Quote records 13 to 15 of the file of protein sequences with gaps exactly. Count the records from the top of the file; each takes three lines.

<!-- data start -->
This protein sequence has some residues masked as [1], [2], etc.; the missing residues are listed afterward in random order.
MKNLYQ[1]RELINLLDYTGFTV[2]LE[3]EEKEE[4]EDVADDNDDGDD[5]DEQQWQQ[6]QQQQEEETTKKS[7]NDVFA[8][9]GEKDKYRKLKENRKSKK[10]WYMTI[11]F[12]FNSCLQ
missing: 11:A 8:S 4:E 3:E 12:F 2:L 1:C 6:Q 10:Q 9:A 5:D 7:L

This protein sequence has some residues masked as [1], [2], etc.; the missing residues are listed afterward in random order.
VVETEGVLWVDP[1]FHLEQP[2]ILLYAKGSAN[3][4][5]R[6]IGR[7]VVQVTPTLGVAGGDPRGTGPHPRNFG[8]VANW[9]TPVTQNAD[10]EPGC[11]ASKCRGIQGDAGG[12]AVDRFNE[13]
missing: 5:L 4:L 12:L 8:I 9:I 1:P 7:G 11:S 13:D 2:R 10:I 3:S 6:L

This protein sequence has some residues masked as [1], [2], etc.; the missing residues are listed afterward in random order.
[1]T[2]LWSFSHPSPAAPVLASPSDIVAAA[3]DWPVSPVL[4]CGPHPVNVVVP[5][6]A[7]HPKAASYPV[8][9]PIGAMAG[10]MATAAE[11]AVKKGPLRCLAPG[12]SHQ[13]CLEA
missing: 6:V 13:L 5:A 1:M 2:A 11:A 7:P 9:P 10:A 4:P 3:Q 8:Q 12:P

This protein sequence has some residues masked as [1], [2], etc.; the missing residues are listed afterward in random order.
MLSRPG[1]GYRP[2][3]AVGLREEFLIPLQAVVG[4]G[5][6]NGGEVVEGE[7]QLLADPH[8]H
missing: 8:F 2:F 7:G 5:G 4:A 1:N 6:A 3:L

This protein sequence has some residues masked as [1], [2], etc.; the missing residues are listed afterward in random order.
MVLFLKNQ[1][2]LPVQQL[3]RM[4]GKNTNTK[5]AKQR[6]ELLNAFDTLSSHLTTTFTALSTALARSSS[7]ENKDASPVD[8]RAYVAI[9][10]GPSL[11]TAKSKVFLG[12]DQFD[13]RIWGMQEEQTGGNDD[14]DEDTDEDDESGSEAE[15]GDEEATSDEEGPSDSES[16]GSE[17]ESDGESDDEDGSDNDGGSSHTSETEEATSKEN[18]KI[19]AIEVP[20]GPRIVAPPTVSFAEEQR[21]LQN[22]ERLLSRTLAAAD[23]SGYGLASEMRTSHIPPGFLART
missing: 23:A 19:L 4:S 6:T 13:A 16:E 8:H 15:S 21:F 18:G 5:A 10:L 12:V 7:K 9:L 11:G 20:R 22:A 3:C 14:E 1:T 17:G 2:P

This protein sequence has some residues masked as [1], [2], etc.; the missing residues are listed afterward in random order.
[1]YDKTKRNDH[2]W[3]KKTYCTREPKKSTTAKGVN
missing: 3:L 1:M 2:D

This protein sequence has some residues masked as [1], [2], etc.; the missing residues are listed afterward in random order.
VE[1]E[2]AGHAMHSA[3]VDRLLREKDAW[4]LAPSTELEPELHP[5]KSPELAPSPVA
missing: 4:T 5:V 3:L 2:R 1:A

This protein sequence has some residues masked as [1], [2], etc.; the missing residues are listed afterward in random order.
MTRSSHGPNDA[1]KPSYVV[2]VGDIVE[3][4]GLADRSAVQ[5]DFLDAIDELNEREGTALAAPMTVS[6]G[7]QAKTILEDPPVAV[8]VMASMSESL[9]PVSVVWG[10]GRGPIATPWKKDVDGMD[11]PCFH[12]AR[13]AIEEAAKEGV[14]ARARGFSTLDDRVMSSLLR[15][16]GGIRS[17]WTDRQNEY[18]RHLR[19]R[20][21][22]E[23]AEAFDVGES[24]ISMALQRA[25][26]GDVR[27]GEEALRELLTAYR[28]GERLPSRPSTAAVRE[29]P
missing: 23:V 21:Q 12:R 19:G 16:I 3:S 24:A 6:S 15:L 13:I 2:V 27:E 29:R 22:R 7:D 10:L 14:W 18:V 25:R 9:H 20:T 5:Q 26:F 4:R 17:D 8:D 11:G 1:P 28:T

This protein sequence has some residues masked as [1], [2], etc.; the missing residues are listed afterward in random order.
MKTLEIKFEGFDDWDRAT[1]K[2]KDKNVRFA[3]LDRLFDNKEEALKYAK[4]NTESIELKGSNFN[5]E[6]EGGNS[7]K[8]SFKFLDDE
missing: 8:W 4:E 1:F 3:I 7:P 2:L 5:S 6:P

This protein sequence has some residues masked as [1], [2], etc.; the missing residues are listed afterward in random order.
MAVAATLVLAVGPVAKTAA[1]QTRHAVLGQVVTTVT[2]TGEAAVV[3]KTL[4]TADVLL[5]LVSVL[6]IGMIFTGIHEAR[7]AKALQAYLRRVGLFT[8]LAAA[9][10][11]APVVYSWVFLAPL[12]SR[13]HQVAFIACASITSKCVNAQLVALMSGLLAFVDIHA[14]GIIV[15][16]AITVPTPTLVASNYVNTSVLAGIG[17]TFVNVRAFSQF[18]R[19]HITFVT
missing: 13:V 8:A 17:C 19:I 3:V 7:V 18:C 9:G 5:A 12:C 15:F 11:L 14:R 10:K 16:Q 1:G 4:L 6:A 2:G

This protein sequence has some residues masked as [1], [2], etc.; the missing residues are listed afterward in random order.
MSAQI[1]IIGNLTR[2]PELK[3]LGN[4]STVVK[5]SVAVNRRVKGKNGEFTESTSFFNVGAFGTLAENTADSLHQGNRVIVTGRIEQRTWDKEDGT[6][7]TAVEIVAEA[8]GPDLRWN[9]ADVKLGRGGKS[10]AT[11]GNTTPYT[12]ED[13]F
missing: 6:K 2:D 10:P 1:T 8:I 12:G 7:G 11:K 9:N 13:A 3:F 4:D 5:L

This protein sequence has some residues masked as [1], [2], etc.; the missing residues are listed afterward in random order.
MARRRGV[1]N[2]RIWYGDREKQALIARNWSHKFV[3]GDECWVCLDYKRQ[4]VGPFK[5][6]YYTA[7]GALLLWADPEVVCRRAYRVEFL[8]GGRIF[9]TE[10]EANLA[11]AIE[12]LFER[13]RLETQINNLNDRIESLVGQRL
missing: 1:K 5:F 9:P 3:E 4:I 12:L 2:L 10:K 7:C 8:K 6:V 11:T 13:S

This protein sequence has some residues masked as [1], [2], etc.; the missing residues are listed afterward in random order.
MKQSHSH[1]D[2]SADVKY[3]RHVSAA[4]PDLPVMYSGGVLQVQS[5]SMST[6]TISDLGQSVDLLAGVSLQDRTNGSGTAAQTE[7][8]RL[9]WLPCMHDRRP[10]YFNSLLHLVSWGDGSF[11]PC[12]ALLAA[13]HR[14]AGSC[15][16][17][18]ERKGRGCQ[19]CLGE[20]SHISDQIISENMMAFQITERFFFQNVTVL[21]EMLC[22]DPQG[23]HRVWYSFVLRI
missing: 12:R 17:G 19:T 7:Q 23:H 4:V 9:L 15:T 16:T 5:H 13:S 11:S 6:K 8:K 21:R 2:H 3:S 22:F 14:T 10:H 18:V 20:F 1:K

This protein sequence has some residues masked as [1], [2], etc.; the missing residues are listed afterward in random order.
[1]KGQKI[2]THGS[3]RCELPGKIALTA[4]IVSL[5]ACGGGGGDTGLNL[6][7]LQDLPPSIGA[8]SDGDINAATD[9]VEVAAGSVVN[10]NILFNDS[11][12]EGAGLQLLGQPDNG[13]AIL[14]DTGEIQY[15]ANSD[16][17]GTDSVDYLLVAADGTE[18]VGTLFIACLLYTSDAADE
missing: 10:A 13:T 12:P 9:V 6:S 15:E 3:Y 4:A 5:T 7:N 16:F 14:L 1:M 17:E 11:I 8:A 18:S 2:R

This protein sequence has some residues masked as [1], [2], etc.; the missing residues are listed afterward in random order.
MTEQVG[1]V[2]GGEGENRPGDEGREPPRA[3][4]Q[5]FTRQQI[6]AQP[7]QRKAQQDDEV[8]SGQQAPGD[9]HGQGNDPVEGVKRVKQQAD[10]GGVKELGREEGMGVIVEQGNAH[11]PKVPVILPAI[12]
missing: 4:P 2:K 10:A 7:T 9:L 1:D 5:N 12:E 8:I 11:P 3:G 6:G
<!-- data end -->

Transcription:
This protein sequence has some residues masked as [1], [2], etc.; the missing residues are listed afterward in random order.
MKQSHSH[1]D[2]SADVKY[3]RHVSAA[4]PDLPVMYSGGVLQVQS[5]SMST[6]TISDLGQSVDLLAGVSLQDRTNGSGTAAQTE[7][8]RL[9]WLPCMHDRRP[10]YFNSLLHLVSWGDGSF[11]PC[12]ALLAA[13]HR[14]AGSC[15][16][17][18]ERKGRGCQ[19]CLGE[20]SHISDQIISENMMAFQITERFFFQNVTVL[21]EMLC[22]DPQG[23]HRVWYSFVLRI
missing: 12:R 17:G 19:T 7:Q 23:H 4:V 9:L 15:T 16:T 5:H 13:S 11:S 6:K 8:K 21:R 2:H 3:S 22:F 14:T 10:H 18:V 20:F 1:K

This protein sequence has some residues masked as [1], [2], etc.; the missing residues are listed afterward in random order.
[1]KGQKI[2]THGS[3]RCELPGKIALTA[4]IVSL[5]ACGGGGGDTGLNL[6][7]LQDLPPSIGA[8]SDGDINAATD[9]VEVAAGSVVN[10]NILFNDS[11][12]EGAGLQLLGQPDNG[13]AIL[14]DTGEIQY[15]ANSD[16][17]GTDSVDYLLVAADGTE[18]VGTLFIACLLYTSDAADE
missing: 10:A 13:T 12:P 9:V 6:S 15:E 3:Y 4:A 5:T 7:N 16:F 14:L 1:M 17:E 11:I 8:A 18:S 2:R

This protein sequence has some residues masked as [1], [2], etc.; the missing residues are listed afterward in random order.
MTEQVG[1]V[2]GGEGENRPGDEGREPPRA[3][4]Q[5]FTRQQI[6]AQP[7]QRKAQQDDEV[8]SGQQAPGD[9]HGQGNDPVEGVKRVKQQAD[10]GGVKELGREEGMGVIVEQGNAH[11]PKVPVILPAI[12]
missing: 4:P 2:K 10:A 7:T 9:L 1:D 5:N 12:E 8:I 11:P 3:G 6:G